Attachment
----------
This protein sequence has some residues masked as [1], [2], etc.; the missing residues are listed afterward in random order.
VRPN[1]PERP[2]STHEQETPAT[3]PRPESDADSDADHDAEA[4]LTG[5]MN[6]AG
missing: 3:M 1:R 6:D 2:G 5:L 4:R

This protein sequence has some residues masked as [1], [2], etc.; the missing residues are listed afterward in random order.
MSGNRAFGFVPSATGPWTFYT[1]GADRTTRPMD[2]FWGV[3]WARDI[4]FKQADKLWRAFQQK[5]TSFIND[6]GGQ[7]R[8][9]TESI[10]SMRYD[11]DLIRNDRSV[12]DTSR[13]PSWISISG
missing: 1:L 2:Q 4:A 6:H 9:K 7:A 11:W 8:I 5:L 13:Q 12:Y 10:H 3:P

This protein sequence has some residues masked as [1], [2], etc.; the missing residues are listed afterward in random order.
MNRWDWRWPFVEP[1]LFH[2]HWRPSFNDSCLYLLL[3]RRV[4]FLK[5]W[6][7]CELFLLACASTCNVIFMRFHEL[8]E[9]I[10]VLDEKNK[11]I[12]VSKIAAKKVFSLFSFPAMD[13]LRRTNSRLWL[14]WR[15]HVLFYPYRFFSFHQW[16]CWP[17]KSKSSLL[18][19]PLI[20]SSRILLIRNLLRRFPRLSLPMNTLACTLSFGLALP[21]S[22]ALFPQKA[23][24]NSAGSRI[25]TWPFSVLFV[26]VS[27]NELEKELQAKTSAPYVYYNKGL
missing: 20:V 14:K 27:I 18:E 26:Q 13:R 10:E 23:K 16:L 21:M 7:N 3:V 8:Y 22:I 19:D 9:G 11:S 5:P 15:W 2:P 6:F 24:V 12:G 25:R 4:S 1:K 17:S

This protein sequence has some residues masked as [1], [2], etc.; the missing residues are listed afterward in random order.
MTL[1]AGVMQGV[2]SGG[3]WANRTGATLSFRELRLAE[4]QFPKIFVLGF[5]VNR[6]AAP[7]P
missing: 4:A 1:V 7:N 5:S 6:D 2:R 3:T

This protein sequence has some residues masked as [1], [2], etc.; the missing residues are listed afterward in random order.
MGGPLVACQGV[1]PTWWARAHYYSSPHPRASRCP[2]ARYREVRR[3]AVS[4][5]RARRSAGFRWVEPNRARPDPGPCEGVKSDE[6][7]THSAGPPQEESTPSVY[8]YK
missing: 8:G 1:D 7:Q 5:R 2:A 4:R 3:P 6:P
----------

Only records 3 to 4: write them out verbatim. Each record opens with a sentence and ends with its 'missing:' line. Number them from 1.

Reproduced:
This protein sequence has some residues masked as [1], [2], etc.; the missing residues are listed afterward in random order.
MNRWDWRWPFVEP[1]LFH[2]HWRPSFNDSCLYLLL[3]RRV[4]FLK[5]W[6][7]CELFLLACASTCNVIFMRFHEL[8]E[9]I[10]VLDEKNK[11]I[12]VSKIAAKKVFSLFSFPAMD[13]LRRTNSRLWL[14]WR[15]HVLFYPYRFFSFHQW[16]CWP[17]KSKSSLL[18][19]PLI[20]SSRILLIRNLLRRFPRLSLPMNTLACTLSFGLALP[21]S[22]ALFPQKA[23][24]NSAGSRI[25]TWPFSVLFV[26]VS[27]NELEKELQAKTSAPYVYYNKGL
missing: 20:V 14:K 27:I 18:E 26:Q 13:R 10:E 23:K 16:L 21:M 7:N 3:V 8:Y 22:I 19:D 9:G 11:S 5:P 15:W 2:P 6:F 24:V 12:G 25:R 4:S 1:K 17:S

This protein sequence has some residues masked as [1], [2], etc.; the missing residues are listed afterward in random order.
MTL[1]AGVMQGV[2]SGG[3]WANRTGATLSFRELRLAE[4]QFPKIFVLGF[5]VNR[6]AAP[7]P
missing: 4:A 1:V 7:N 5:S 6:D 2:R 3:T